“The Wealthy Barber Returns” - Book Review
written by Nathan & Kelli
“The Wealthy Barber Returns” by David Chilton is a book about money, but more importantly it’s a book about being happy with what you have. As he says, “my friends will tell you that I'm one of the happiest guys going. I would argue that my positive disposition is partially because of [my humble lifestyle]. I'm never stressed about keeping up. I truly couldn't care less what others have. I don't need the latest and the greatest.”
We live in a world that basically demands we spend, buy, and upgrade everything. “Nothing is ever enough. We want more. And when we get it, we want more yet again. We want what we see on TV. We want what our friends have. Heck, we want what rich people have. We even want what we already have but in the newer, fancier, bigger models.” Chilton urges us to look at our lives and learn how to spend more efficiently. Using our money on the things that give us the most value for our dollar.
In order to be efficient spenders we have to know where our money is going. One of the ways Chilton encourages doing this is by creating a spending summary each month. This doesn’t mean we shouldn’t buy extras in our lives, but those extra purchases should be splurge-worthy (Chilton’s word). We should be willing to trade-off those splurge worthy items for other things that really aren't that important to us.
We have all experienced that moment of seeing and wanting something. In order to make better decisions we need to learn to “inject time between the stimulus and response”, this gives our higher brain time to get involved in a decision. One way to do this is to make it a hassle to get at your money and credit, Chilton has some funny anecdotes about this, like a person who keeps their credit cards in the freezer in a block of ice. Other ways to do this can be as simple as always going to the grocery store with a shopping list, never buying things the first time you see them, and talking to your spouse, or someone else, before purchasing things.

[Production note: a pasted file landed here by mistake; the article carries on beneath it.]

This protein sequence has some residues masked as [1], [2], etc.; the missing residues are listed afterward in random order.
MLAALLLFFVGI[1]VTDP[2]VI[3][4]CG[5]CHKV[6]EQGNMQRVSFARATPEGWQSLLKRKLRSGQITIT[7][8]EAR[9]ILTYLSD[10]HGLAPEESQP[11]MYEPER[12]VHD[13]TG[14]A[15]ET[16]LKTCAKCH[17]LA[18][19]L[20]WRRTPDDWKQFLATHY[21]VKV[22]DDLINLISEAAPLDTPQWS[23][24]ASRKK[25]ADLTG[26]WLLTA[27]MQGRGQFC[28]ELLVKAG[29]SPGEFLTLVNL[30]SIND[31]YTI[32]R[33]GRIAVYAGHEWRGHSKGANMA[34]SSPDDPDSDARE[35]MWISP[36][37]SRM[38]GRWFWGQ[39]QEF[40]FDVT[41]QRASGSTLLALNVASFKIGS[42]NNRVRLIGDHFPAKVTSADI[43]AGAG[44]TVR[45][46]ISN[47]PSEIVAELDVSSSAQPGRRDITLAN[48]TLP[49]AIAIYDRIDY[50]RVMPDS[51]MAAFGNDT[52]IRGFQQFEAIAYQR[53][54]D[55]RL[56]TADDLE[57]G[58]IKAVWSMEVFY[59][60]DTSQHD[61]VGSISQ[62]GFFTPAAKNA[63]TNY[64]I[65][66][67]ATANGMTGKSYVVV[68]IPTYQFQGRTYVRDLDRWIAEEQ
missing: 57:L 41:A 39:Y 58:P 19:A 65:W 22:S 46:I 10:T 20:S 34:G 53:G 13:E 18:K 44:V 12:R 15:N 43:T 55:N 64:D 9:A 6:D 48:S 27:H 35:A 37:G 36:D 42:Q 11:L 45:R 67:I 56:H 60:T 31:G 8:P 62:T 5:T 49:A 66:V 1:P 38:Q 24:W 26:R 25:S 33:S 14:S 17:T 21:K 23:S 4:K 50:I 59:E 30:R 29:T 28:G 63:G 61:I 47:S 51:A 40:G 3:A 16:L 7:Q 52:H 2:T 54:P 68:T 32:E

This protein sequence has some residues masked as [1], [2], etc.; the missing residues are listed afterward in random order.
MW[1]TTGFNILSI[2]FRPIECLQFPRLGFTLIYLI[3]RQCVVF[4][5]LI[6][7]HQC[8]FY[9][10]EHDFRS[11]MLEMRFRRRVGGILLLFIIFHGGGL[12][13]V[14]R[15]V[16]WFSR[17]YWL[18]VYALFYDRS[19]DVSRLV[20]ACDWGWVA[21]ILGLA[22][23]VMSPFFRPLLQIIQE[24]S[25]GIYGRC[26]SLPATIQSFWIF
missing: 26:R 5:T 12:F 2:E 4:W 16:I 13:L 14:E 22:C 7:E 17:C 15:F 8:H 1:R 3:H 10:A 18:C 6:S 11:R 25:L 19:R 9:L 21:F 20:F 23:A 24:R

“Much of what society deems conspicuous consumption is really competitive consumption.” You see your neighbour’s fancy new car and want one too. We spend and don’t take the time to think about what we are giving up. Instead we need to cultivate a feeling of gratitude for what we do have. When we feel content with what we do have we don’t have as much need to spend.
“In reality, all our stuff weighs us down. And our pursuit of ‘more’ often distracts us from what’s truly important in life. I genuinely believe that our never-ending material quest is not only sabotaging our financial tomorrows, but also negatively impacting our psychological todays.” We have seen first hand how true this is. By simplifying our lives, we have found more time and money, for the things that we really care about.
We, Kelli and Nathan, first read this book about ten years ago. It helped us see some of the places we could improve, but we made a crucial mistake at that point, we didn’t get on the same page. We’ve now learned that if the two of us aren’t on the same page we don’t make progress. For example, since 2017 we have started to review our expenses together at the end of each month, it is amazing how much it has helped us become more efficient spenders. Discuss with your spouse your goals about spending and saving, and about how much stuff you want in your life. Everything doesn’t need to change immediately but when you start making baby steps today you will improve your life tomorrow.
We highly recommend this book. We’ve read it multiple times, and each time it remotivates us to live a better life. A life where we are more grateful for what we have, less concerned about what others have, and more true to what our priorities really are.
Did you enjoy this article? Share it with your friends: